All lay fallen
In the swampy water
Gashed by weapons
And the hardy
Men of Norway
Could cross the marsh
On a causeway of corpses.”
- King Harald Hardrada of Norway on the Battle of Fulford, 1066
1066 was a record-breaking year of amazing feats. In England, Harold mobilized the local militia, known as the fyrd, throughout the southeastern coast in anticipation of William's visit. He kept the fyrds mobilized for over four months something which had never been done before and speaks to Harold's administrative qualities.
Across the channel, William was also showing his abilities in assembling and maintaining an army of vassals, allies, and mercenaries. The winds were against him throughout the summer when campaigning would have been ideal. Keeping that motley horde under control through those longs weeks of peace was a feat in itself. During these idle months of waiting, he was able to secure papal support through adroit politic maneuvers. With papal support, William's cause suddenly took on a holy crusade-like air that brought in more allies but more importantly made the whole endeavor more legitimate.
The stage was set for these two titans to fight it out but the winds that kept William in Normandy sent a dark horse contender to England's northern shores. Literally out of the blue and sailing on the thinnest of claims to the English throne came King Harald Hardrada of Norway along with thousands of lusty plunder-seeking Norse adventurers. They came in longboats much like their heathen Viking ancestors of previous centuries did when they came to raid England.
At this point, history students might shake their heads in disbelief. 1066 was all about Harold and William: Anglo-Saxons and Normans, right? What the hell were Vikings doing in 1066? No doubt Harold was wondering the same thing as he scrambled to deal with this unforeseen threat. Thus began a dramatic episode that is often left out in the brief accounts of 1066.
In hindsight, one wonders why Harold bothered with a bunch of neo-Vikings in the North when the obvious threat was from William in the South. In those days however, William and Harold were really just big fish in small ponds. Harald Hardrada in contrast was the rockstar of his day. Throughout much of the medieval world, tales of his brave exploits were told and sung. Hardrada had fought for years for the Byzantine Empire and won great renown. He was clever and cruel -- a true beserker. When Hardrada arrived unexpectedly in late September, Harold wasted no time marching north to deal with this most famous warrior of their day.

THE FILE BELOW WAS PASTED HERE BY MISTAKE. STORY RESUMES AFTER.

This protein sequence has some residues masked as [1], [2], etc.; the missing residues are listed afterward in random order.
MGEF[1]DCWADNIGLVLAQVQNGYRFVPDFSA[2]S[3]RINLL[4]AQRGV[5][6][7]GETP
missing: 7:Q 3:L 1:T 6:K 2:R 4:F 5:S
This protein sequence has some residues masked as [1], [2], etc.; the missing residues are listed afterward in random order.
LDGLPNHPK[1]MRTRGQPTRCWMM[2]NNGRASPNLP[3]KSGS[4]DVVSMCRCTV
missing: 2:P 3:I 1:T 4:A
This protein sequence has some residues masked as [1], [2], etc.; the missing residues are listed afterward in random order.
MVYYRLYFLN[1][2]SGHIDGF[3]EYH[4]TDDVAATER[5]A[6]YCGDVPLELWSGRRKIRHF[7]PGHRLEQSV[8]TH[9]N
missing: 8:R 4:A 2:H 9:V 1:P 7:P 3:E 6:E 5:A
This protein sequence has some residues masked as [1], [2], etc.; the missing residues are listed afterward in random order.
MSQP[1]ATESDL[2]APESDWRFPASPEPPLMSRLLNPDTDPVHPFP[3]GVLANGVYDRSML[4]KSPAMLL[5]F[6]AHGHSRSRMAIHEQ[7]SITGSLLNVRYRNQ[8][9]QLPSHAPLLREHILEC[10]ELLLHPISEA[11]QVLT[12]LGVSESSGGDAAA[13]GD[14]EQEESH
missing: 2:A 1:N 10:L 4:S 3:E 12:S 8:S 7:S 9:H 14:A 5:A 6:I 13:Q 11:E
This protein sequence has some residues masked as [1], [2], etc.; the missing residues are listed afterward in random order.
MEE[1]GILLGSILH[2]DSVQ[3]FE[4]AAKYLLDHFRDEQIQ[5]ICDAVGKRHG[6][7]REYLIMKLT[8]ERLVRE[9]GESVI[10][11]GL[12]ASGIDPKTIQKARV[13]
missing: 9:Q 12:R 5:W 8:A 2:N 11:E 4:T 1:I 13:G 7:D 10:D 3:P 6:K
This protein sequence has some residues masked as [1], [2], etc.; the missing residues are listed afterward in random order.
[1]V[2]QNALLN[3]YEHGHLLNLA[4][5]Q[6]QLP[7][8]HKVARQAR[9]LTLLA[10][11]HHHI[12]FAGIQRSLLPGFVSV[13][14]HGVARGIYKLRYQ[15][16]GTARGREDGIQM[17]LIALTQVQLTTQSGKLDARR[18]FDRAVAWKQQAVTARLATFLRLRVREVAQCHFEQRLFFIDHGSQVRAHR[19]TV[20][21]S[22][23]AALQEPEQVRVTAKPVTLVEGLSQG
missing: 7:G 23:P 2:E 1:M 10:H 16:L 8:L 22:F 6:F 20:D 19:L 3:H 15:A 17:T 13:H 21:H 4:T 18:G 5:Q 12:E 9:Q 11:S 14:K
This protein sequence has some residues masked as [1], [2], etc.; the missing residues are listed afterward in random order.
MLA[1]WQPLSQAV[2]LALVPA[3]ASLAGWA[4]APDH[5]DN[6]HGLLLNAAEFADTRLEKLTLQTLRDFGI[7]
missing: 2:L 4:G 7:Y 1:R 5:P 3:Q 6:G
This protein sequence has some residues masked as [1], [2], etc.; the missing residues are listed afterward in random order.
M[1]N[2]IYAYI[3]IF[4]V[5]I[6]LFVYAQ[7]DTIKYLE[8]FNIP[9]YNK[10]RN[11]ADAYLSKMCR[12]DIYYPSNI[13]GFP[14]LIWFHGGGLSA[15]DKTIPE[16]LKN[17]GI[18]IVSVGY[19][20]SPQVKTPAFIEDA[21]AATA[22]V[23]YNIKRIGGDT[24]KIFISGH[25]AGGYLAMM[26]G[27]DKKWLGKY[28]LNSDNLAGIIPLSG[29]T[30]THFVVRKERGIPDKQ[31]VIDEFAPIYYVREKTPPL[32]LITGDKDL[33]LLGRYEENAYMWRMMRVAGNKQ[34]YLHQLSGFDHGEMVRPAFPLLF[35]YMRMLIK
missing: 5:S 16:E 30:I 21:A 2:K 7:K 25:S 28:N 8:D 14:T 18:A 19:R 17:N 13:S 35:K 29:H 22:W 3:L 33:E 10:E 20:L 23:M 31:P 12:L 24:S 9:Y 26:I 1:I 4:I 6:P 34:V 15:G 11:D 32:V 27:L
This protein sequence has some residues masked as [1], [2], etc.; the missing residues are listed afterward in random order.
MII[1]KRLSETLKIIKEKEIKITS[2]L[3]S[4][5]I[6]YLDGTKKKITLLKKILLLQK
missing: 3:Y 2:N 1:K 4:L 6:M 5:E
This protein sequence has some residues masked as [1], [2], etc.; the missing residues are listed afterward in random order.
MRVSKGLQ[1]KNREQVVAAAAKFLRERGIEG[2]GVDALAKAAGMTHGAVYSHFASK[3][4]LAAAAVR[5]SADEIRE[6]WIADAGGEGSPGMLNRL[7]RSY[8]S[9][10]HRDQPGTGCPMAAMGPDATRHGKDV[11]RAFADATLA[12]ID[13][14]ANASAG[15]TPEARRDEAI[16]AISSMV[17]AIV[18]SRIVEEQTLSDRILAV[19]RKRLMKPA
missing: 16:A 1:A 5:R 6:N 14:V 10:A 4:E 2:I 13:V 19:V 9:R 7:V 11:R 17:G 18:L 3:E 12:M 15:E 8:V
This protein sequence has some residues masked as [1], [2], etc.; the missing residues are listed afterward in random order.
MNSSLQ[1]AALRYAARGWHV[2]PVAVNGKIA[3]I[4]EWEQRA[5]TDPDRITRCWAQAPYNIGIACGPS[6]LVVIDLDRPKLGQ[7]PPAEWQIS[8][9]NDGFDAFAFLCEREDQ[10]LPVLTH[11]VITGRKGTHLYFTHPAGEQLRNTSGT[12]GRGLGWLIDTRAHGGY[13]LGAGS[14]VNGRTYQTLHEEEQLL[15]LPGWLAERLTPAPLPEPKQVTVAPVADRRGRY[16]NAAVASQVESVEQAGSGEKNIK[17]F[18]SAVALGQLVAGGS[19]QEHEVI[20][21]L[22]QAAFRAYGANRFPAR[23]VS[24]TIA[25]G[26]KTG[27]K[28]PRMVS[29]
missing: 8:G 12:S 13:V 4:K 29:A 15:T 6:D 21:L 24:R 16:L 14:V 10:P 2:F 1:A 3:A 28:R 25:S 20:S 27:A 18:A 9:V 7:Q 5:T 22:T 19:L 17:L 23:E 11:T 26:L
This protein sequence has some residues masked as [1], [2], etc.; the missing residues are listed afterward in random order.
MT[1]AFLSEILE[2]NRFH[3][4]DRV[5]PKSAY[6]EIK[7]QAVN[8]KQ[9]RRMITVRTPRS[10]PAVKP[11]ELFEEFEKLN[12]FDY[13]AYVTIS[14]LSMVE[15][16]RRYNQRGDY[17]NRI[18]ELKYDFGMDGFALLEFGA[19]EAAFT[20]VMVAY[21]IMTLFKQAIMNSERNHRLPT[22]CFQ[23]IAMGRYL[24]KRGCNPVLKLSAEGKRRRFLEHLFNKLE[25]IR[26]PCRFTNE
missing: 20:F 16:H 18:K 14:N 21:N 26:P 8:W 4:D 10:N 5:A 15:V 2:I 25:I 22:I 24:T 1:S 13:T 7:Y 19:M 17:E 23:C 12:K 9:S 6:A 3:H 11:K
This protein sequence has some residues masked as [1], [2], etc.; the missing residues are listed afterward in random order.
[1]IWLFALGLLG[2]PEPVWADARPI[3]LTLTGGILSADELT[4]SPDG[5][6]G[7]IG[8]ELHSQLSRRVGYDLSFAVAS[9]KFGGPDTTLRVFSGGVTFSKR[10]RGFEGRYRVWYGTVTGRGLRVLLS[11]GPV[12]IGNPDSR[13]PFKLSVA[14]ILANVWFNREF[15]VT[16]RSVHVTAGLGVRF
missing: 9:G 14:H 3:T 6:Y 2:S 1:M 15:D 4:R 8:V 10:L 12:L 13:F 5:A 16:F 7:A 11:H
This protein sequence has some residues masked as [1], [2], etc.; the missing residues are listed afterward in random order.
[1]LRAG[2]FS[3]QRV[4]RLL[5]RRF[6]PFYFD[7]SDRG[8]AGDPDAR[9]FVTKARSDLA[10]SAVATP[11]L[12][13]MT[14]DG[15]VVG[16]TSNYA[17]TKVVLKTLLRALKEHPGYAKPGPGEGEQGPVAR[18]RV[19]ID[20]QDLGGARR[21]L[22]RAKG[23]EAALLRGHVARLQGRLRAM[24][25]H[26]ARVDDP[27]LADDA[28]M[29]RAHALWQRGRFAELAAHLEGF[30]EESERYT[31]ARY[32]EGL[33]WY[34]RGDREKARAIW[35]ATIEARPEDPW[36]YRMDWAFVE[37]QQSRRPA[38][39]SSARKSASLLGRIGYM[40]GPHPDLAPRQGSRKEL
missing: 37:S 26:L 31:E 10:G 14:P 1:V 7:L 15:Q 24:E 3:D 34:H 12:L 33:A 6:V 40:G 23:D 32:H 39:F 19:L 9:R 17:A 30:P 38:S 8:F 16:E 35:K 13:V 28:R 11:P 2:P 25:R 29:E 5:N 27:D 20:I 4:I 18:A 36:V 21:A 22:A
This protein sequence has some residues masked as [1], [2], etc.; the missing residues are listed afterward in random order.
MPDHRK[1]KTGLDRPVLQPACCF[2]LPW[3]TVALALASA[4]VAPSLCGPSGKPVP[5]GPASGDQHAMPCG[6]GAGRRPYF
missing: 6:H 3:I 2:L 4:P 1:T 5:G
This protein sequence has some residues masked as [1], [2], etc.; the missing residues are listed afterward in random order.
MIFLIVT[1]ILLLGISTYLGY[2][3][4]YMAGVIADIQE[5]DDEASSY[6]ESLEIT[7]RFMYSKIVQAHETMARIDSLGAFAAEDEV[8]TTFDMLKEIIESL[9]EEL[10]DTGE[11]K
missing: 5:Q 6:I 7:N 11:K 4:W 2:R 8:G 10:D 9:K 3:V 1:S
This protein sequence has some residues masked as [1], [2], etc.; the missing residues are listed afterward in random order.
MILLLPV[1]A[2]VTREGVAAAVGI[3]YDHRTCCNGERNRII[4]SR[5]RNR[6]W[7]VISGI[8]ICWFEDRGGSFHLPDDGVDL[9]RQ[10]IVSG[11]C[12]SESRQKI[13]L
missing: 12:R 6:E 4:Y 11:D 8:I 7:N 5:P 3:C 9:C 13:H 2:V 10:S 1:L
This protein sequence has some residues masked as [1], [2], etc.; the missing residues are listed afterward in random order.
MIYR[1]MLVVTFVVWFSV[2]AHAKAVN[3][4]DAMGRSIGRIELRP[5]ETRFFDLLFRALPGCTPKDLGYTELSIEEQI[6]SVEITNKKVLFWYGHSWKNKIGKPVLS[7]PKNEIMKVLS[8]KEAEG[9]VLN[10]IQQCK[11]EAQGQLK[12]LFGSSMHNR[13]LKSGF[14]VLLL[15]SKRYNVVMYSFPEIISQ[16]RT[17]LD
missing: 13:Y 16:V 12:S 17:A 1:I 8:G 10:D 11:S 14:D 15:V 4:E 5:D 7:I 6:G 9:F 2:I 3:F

What brought Hardrada to England's shore in the first place is another bit of the year's complexity -- Harold's embittered estranged brother, Tostig. A favorite of the old king and former Earl of Northumbria in Northern England, Tostig was a minor player in the scheme of things yet his actions had serious impact on the upcoming Battle of Hastings.
Tostig hated his brother because he believed Harold had betrayed him. Two years earlier, Tostig's subjects rebelled against him. Although the old king was willing to ravage the area for Tostig's sake, Harold made peace with the rebels for the good of the realm. Tostig never forgave him. In May of 1066, Tostig set off the chain of events leading to the Battle of Hastings by attacking southern England with 60 ships. They were minor affairs but it made Harold call out the fyrd earlier than he would have. He thought William would soon follow in force but in actuality William was still making preparations. Keeping the fyrd mobilized for four months eventually taxed Harold's resources and he disbanded it in early September, less than two weeks before Hardrada's army landed.
Tostig had been chased off but the hatred of his brother drove him on so off he went to the court of the great Harald Hardrada. He promised the king support of the English nobles. He was bluffing but Hardrada was seriously out-of-touch with current events and it might have been that he wouldn't have cared anyway. Hardrada was fifty at the time so his gambit might have been one last great jaunt before retirement. Hardrada's thin claim rested with a promise from one of the earlier Danish Kings of England some decades ago that had been made to Hardrada's predecessor. Again, the whole affair smacks more of daring-do and just for the hell of it rather than a righteous struggle for the throne.